Remembering the Influence of Anne Örtegren
IIMEC14 is the fourteenth annual international ME conference that the charity has organised in London.
For many of those years the charity often communicated with a patient/advocate in Sweden - someone we are proud to have called our friend.
Anne Örtegren passed away in January 2018.
Anne was not just a good friend of the charity, she was an inspiration and a reason to continue to work hard to get high-quality biomedical research into ME and up-to-date education in healthcare and the disease.
Despite incredible suffering, she was able to influence so many positive things in the ME world - from helping other patients,
to educating the media and the public about ME, to encouraging researchers to become interested in ME and working with clinicians to learn more about ME.
She was a vital link in helping us to working to build international collaboration, especially in her native Sweden.
We can see the results of her tireless efforts still today as we continue to facilitate collaborations between researchers in different countries and as we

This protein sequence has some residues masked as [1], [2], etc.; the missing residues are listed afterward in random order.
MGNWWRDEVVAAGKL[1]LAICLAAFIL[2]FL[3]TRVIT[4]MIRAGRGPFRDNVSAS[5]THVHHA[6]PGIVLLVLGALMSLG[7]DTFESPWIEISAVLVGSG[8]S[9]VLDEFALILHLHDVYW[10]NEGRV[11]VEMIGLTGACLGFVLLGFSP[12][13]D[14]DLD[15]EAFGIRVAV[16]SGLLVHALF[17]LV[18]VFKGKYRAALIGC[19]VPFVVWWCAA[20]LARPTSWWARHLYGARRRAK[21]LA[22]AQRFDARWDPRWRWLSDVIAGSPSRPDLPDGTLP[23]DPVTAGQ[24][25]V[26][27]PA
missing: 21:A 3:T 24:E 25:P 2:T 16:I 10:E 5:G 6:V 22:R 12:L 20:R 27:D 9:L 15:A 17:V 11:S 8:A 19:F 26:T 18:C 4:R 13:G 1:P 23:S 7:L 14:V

initiate the European ME CLinician Council (EMECC).
We would have been discussing this with Anne today had the chance been there.
Anne represented the very best of ME advocacy - despite the incredible suffering she experienced. Her support and friendship to us, and many others, was an example of resilience, determination, kindness and modesty.
Probably the best advocate for ME whom we have known.
There is little that we can do other than to continue to campaign for proper research into ME - and to find, fund and facilitate biomedical research which will lead to the uncovering of the cause(s) of ME and to development of treatments for the disease.
This year again the charity continues to honour and recognise the work of Anne by devoting
a dedicated presentation slot in our conference programme.
The Anne Örtegren memorial Lecture 2019 will be given by Professor Stuart Bevan of Kings College London.
From 1997 to 2005, he was Head of the Chronic Pain Unit for Novartis based in the Novartis Institute for Biomedical Research laboratories on the UCL campus
Studies in Stuart Bevan’s Lab are focused on sensory transduction in peripheral sensory nerves and associated tissues, and the cellular mechanisms of pain and analgesia.
These investigations are carried out using a combination of in vitro methods (microfluorimetry, electrophysiology, immunostaining and molecular biology) and in vivo behavioural measurements.
The current focus of the laboratory is on the roles of Transient Receptor Potential (TRP) channels in sensory transduction in normal physiology and in pathophysiological conditions including pain induced by neuropathy, inflammation, osteoarthritis and chemotherapy treatment.